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shrinkflation

Shrinkflation, skimpflation and your investment returns

Inflation has been making a comeback. Not so long ago, it had seemed that we had vanquished (at least in the developed world) this sneaky foe of long-term wealth creators everywhere, thanks to tightly controlled central bank policies and the wonders of inflation targeting.

Despite a post-financial crisis experiment called quantitative easing and prolonged record low (even below-inflation) interest rates, inflation had remained controlled. Perhaps the inflation monster had been beaten after all.

However, in 2020 something changed. A virus emerged that shuttered economies around the world, and governments unleashed unprecedented levels of fiscal and monetary stimulus to combat its effects on their economies. Suddenly, the inflation monster was back (although one could say it had been simmering in the background for some time).

What seems to be different this time around, however, is who is leading the inflation charge.

Over the past decade, developed economies have been keeping their inflation rates in check, and expectations remain anchored around continued low inflation rates.

Locally, however, we still seem to anchor our inflation outlook and expectations higher, despite the fact that the South African Reserve Bank has demonstrated credibility in managing the country’s inflation rate over the past decade. Our weak local macroeconomic environment also, ironically, means many of the pressures driving inflation higher in developed markets are likely to remain contained here.

US inflation continued its upward path, coming in at 7% for December 2021, while local inflation edged out at 5.9%. Of course, it is far too early to say that US inflation will be sustained at such a level, but what it does illustrate is that, when things are changing, anchoring on the past might be dangerous.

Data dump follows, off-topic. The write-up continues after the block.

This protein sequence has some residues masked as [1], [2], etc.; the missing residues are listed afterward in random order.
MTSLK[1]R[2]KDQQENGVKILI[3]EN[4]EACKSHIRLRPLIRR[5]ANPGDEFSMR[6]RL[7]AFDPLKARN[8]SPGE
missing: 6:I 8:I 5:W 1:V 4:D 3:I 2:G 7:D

Stealth remains the biggest threat of inflation – because its impact on our purchasing power and wealth is not always self-evident. R1 is always R1, after all, but it is what you can buy with that money that really matters when it comes to consumer well-being and maintaining our living standards. Underestimating the impact of inflation on your standard of living can be especially detrimental in the long run as the effects of inflation compound.

Official figures underestimating inflation?

What is particularly interesting when it comes to the latest round of inflation is that the official figures may be underestimating its true impact.

While the phenomenon of shrinkflation (exemplified by your chocolate or cola reducing in size but costing the same) has been a source of consumer chagrin for some time, we have also seen the post-pandemic rise of skimpflation.

Just like other forms of inflation, skimpflation reduces consumer well-being through stealth. But while shrinkflation impacts by reducing the amount of goods you get, skimpflation has seen consumers being offered reduced or inferior experiences or services at the same cost. Examples include free shuttle services no longer being offered, longer lead times for deliveries, and take-away restaurants no longer offering condiment sachets. Both shrink- and skimpflation are less likely to be measured through official inflation figures, again highlighting what an intricate concept inflation is.